1913. Dec. 30. Tues. A very rainy and windy day. We were agreeably surprised this morning when Webster Parker walked in on us. It seems he came up from Oakland in the automobile with Geo. and family yesterday, as they returned from their Christmas outing. They all stopped at Theresa's at French Camp for late dinner and then came home, and Webster stayed with Geo.'s family over night. As it has been about fifteen years since he was here before, he had nearly forgotten us all. The men who have been at work enlarging from a photo the picture of my old Obington home, delivered it today, and it is a beauty. They brought it framed and finally let me have it at a low figure on account of the storm I also have the enlarged photos of Willie, Calvin, Geo. and little John Fillmore, the four for $15. and they are fine. Received letters from Ida and Theresa and wrote to Ada. (T.S.R. 47. 2 P.M. 52. S.S. 52.)
Dec. 31. Wednes. The storm is still severe with rain and wind, and there has been a cloud-burst this evening and the river is rising rapidly, while the river north of us, the Sacramento, Feather and American are dangerously high - and R.R. trains interfered with. The Traction Cars between Sacramento and Stockton had quite an experience after dark. They ran over a creek the other side of Galt and noted a trembling, stopped and went back, investigated and found all the supports gone from the bridge, twelve feet across, and the track suspended in said air. Still the train went safely over it. Another trestle also is out, so those cars will run no more for a while. Horace is today 53 yrs. old, and I fear he is not writing to me today still I feel sure he is thinking of me and of his old home. Received letter from Willie and wedding cards from Carrie Geffroy and E.J. Thomas of Oakland, who were married on Christmas Day at the Stockton home of her sister Susie Hubbard - by Rev. Sink. Rebecca also sent one a pretty book. The year 1913 is closing. The latter months have been shadowed by the passing from earth of our dear Calvin in New York, so sudden to us because we did not know of his severe illness, and we had no time to comfort him. Then my shaking palsy attacked me and for a month was a severe handicap. But the Father continues to love and comfort us, even in weakness and tribulation, and He sent another little great grandson, little Robert T. Anderson into our family, so now I have in great grand children, all boys but me. As I bid the old year farewell, I seem to hear His voice saying, "Certainly I will be with this." How many dear, loving ones He has spared me. (T.S.R. 56. 2 P.M. 58. S.S. 56.)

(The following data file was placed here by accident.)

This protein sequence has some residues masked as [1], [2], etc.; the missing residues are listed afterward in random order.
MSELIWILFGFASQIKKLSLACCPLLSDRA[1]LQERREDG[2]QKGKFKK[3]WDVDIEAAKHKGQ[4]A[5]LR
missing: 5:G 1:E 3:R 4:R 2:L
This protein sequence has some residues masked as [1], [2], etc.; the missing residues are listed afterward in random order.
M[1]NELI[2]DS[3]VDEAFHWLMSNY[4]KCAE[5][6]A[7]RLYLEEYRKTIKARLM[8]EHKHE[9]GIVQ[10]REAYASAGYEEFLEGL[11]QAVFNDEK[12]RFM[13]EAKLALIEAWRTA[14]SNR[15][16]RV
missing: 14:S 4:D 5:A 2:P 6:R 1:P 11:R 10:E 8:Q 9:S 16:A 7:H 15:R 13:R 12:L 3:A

1914. Jan. 1. Thurs. The New Year opens with a cloudy sky and the river trying to overflow, so that the men with Celeste and Webster P. have been patrolling the levers and stopping gopher holes all the A.M. but now it seems to be at a standstill. The gates of the Woodbridge dam, had been taken out so as to irrigate the many smell forms between there and Stockton for many months, so that when the river began to rise so rapidly, they had to hustle to put them in place again. However, they accomplished it in time but the country below Woodbridge is all overflowed. Hannah had invited the Partridge family of father, mother and son to eat New Year's dinner with us, but the weather seemed so threatening and the roads so filled with water that decided not to come on foot their only way - but Hannah hired Geo. to go for them with automobile, so we had them and Webster to dinner. Will Moore is now our kitchen helper. I had nine New Year's callers in all - the Partridges, Nellie and Ed. Bergquest and Bernice, Rev. Sakletrom, Laura and Uncle Horace. The Partridges are very pleasant people, he an Englishman, living in a tent in the "Small Farms Colony," so called, having failed thus far to get a house built. Have written a Post-Card of greeting to Lizzie McLellan. (T.S.R. 54. 2 P.M. 62. S.S. 60.)
Jan. 2. Fri. The rain is not over. The morning was rainy and day cloudy. (T.S.R. 51. 2 P.M. 58. S.S. 55.)
Jan. 3. Sat. A.M. cloudy. Received letter from Eunice and wrote to the children in the East. Horace and Myrtle Hammond came in to say goodbye. She is now returning to her work in the City - is quite spotted yet from the chicken-pox attack which she insists was small-pox. (T.S.R. 50. 2 P.M. 62. S.S. 58.)
Jan. 4. Sabbath. The first day for weeks when the sun shone continuously from sunrise to sunset, and it seemed pleasant indeed. The Sunday School children received prize for attendance through 1913 - there were fifteen given for S.S. attendance and eight additional for church attendance - those who were obliged to be out for chicken-pox having been excused. (T.S.R. 44. 2 P.M. 61. S.S. 58.)
Jan. 5. Mon. Again the weather is foggy and cloudy. This has been indeed a letter day. Received letters from Theresa, Miss Cain, Mrs. Ober, the Cookes - Ada, Will and Robert, Myrtle, and Post-Card from Lizzie McLellan, and wrote to Portland. Miss Cain is in Ferndale Hospital is soon to come down. (T.S.R. 50. 2 P.M. 52. S.S. 50.)
Jan. 6. Tues. Still cloudy. Geo. came in with the little girls. Received letters from Adelaide, Susie P. Cornish and Dean J. Locke and wrote to Ada and Theresa. Susie sent photos of her little boys. (T.S.R. 47. 2 P.M. 52. S.S. 48.)
Original dimensions: 23 x 36 cm.
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Delia Locke, diaries, women, diarist, California, Locke-Hammond Family Papers, Lockeford, CA, Dean Jewett Locke, rural life, rural California, 19th Century, church, temperance organizations, Mokelumne River Ladies' Sewing Circle, temperature recordings, journal